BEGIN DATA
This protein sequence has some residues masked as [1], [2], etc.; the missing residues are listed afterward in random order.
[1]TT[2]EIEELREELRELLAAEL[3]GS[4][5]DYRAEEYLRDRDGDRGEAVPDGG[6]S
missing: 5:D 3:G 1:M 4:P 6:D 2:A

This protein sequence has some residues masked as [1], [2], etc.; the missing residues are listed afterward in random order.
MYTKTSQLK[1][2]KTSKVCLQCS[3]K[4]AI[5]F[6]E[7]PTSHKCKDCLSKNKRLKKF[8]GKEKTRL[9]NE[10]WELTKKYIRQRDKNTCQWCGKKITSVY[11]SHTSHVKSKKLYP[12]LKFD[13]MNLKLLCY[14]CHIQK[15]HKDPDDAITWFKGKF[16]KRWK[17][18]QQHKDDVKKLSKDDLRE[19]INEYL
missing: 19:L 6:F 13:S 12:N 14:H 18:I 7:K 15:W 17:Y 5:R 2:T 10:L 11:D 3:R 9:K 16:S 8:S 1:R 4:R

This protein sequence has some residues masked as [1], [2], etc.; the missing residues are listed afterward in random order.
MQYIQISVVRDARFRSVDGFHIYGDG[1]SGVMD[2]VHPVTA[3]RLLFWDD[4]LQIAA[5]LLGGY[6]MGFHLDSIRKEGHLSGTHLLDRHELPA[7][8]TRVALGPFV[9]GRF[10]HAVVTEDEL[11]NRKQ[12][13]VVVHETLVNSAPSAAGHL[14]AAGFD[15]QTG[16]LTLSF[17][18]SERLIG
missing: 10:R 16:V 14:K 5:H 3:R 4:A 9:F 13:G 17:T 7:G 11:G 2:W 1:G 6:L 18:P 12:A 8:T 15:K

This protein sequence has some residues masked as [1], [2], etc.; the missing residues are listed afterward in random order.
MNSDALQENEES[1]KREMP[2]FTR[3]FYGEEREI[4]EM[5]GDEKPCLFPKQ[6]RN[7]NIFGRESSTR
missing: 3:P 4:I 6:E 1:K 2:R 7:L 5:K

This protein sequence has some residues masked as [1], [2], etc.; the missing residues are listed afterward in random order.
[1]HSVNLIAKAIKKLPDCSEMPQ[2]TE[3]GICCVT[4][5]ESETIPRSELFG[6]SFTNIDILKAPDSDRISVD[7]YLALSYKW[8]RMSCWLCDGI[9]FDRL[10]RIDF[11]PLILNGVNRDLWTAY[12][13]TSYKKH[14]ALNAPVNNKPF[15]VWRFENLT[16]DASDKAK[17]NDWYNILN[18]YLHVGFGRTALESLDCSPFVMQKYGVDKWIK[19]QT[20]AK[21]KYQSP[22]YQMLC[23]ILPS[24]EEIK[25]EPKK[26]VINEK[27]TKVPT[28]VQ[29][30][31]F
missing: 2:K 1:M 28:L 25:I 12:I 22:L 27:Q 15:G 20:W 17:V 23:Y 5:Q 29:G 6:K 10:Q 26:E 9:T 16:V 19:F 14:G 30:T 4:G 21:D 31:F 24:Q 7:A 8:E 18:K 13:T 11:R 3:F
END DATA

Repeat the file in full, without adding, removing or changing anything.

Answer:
This protein sequence has some residues masked as [1], [2], etc.; the missing residues are listed afterward in random order.
[1]TT[2]EIEELREELRELLAAEL[3]GS[4][5]DYRAEEYLRDRDGDRGEAVPDGG[6]S
missing: 5:D 3:G 1:M 4:P 6:D 2:A

This protein sequence has some residues masked as [1], [2], etc.; the missing residues are listed afterward in random order.
MYTKTSQLK[1][2]KTSKVCLQCS[3]K[4]AI[5]F[6]E[7]PTSHKCKDCLSKNKRLKKF[8]GKEKTRL[9]NE[10]WELTKKYIRQRDKNTCQWCGKKITSVY[11]SHTSHVKSKKLYP[12]LKFD[13]MNLKLLCY[14]CHIQK[15]HKDPDDAITWFKGKF[16]KRWK[17][18]QQHKDDVKKLSKDDLRE[19]INEYL
missing: 19:L 6:F 13:S 12:N 14:H 18:I 7:K 15:W 17:Y 5:R 2:T 10:L 11:D 3:R 9:K 16:S 8:S 1:R 4:R

This protein sequence has some residues masked as [1], [2], etc.; the missing residues are listed afterward in random order.
MQYIQISVVRDARFRSVDGFHIYGDG[1]SGVMD[2]VHPVTA[3]RLLFWDD[4]LQIAA[5]LLGGY[6]MGFHLDSIRKEGHLSGTHLLDRHELPA[7][8]TRVALGPFV[9]GRF[10]HAVVTEDEL[11]NRKQ[12][13]VVVHETLVNSAPSAAGHL[14]AAGFD[15]QTG[16]LTLSF[17][18]SERLIG
missing: 10:R 16:V 14:K 5:H 3:R 4:A 9:F 13:G 17:T 7:G 11:G 2:W 1:G 6:L 18:P 12:A 8:T 15:K

This protein sequence has some residues masked as [1], [2], etc.; the missing residues are listed afterward in random order.
MNSDALQENEES[1]KREMP[2]FTR[3]FYGEEREI[4]EM[5]GDEKPCLFPKQ[6]RN[7]NIFGRESSTR
missing: 3:P 4:I 6:E 1:K 2:R 7:L 5:K

This protein sequence has some residues masked as [1], [2], etc.; the missing residues are listed afterward in random order.
[1]HSVNLIAKAIKKLPDCSEMPQ[2]TE[3]GICCVT[4][5]ESETIPRSELFG[6]SFTNIDILKAPDSDRISVD[7]YLALSYKW[8]RMSCWLCDGI[9]FDRL[10]RIDF[11]PLILNGVNRDLWTAY[12][13]TSYKKH[14]ALNAPVNNKPF[15]VWRFENLT[16]DASDKAK[17]NDWYNILN[18]YLHVGFGRTALESLDCSPFVMQKYGVDKWIK[19]QT[20]AK[21]KYQSP[22]YQMLC[23]ILPS[24]EEIK[25]EPKK[26]VINEK[27]TKVPT[28]VQ[29][30][31]F
missing: 2:K 1:M 28:L 25:I 12:I 22:L 27:Q 15:G 20:W 17:V 23:Y 5:Q 29:G 6:K 10:Q 26:E 9:T 16:V 19:F 14:G 30:T 4:G 21:D 31:F 24:Q 7:A 8:E 18:K 13:T 11:R 3:F